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外国人サポートガイド

Foreigner's Help Guide

How to Look for a Japanese Apartment – Some Things You Need to Watch Out for

Looking for an apartment in Japan all by yourself might seem risky and a bit hopeless, especially if your only choice is to get one without being able to check your chosen home out in real life before settling into it. Moving costs a fortune in Japan, so you have to think ahead and make decisions wisely.

Most schools either offer dormitories to stay in or make a contract with one of the local real estate agencies to help their international students find a place to live. However, that’s not the case for everyone. In this article, we would like to help those individuals who need to search for a place to live all by themselves.

First and foremost, unless you are confident in your Japanese language abilities, you might want to reach out to a real estate agency that offers foreign language support. Click here to access the comprehensive list provided by MyNavi and search for a company in your chosen region.

On another note, you may want to consider an apartment you do not need a guarantor (連帯保証人) to make a contract. Unfortunately, it could be very likely that your dream room is the kind that needs someone to co-sign. Already have friends or family members in Japan with a stable income and high-level Japanese knowledge? You can request them to become your guarantor! In case you are an international student, you could ask your school to help you out with the paperwork.

One of the things worth checking out is the neighborhood that the property is located in. How far is the nearest train station or bus stop? If you are a student, how far is the apartment from your school? Are there any supermarkets or convenience stores in walking distance if you are not planning to purchase a car? Think about all these things thoroughly and early in the beginning – you are going to thank yourself for it later while progressing with your Japanese lifestyle.

Another crucial point could be checking out what material the building is made of. Most apartments in Japan are wooden (木造・アパート) in order to allow the building to flex with movement and absorb it in case a heavier earthquake happens. They say that mansions made out of concrete (鉄骨鉄筋・マンション) can crumble more easily when the ground shakes violently, but this doesn’t necessarily mean danger to your life at all costs. Actually, if you are supposed to move somewhere where it’s freezing cold in the winter like Niigata or Hokkaido, living in a mansion could save you some of the heating costs and keep your apartment warmer for a longer time. Heat escapes easily from wooden houses, and due to this reason, you will have a difficult time warming your room up to the temperature you wish, let alone keep it at that temperature.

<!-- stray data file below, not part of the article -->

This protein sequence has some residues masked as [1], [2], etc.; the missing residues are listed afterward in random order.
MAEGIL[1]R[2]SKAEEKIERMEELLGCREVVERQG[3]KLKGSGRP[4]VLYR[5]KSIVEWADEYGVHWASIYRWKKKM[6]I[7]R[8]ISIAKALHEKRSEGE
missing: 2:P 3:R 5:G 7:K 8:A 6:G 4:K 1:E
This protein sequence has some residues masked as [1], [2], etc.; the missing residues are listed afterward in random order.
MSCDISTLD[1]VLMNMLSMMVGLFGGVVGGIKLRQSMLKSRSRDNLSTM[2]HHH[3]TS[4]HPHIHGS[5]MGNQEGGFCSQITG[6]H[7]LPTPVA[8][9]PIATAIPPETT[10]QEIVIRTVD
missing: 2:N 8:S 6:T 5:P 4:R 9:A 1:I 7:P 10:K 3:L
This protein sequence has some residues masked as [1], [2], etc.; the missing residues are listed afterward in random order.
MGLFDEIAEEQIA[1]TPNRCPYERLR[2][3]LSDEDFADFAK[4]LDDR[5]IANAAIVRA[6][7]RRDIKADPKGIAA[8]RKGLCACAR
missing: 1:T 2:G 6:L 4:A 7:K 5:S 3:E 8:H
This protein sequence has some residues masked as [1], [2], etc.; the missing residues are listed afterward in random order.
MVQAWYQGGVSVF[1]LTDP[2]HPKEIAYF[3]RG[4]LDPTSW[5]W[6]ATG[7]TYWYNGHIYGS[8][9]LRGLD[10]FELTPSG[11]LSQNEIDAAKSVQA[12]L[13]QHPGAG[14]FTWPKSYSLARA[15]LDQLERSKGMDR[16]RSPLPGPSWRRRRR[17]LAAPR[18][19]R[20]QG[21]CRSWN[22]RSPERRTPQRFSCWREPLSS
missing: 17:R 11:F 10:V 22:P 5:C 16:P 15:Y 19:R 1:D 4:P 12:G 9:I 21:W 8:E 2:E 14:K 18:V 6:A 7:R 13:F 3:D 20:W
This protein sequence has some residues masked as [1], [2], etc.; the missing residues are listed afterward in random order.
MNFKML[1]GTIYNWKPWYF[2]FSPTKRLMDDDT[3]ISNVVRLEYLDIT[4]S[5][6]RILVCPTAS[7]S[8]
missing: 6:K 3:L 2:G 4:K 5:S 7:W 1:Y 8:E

Consider the age of the estate and check what year it was built in. Even if it’s an older building, the real estate agency or the owner of the apartment may have done renovations in the past years – which will most likely be disclosed in the description of the flat. This is more likely the case with apartment complexes and mansions where there is a maintenance fee (管理費) you have to pay on top of the rent.

Newer apartments tend to have an all electricity set up (オール電化) instead of a gas & electric one which means you will only have to pay your water and electricity bills. Some say this not only means less trouble (since you must call a handyman to set up your gas when you move in if your flat is not all electric), but in the case of an earthquake when gas explosions could happen, it’s also less dangerous. On the other hand though, gas heating is said to be cheaper.

The last thing you should think about is probably one of the most important out of everything – money, money, money. How much is the monthly rent (家賃) ? And not just the rent – how much is the contract fee the real estate agency will ask for you to pay right after you sign all the papers? Usually, a 2-year-long contract for even the cheapest apartment could cost no less than 100,000¥.

The rest of the details worth considering are up to you, your tastes, or your lifestyle, such as:

 

  • Are you going to live alone or with roommates?
  • Would you rather live in an apartment complex that has an outer lock as well?
  • Do you prefer the bathroom and the shower separate, or you don’t mind if they are crowded into one small place?
  • Do you need a cupboard built into the wall in order to save space?
  • Does your apartment come with furniture and home appliances as well, or do you have to buy them all by yourself?
  • For how long are you going to live in the apartment? How much does the contract cancellation fee cost?

 

We hope our guide helps you find your new home – with a bit less of a hassle!

Need some advice with settling in, too? Click here to read our guide with tips for making your apartment cozy on a budget!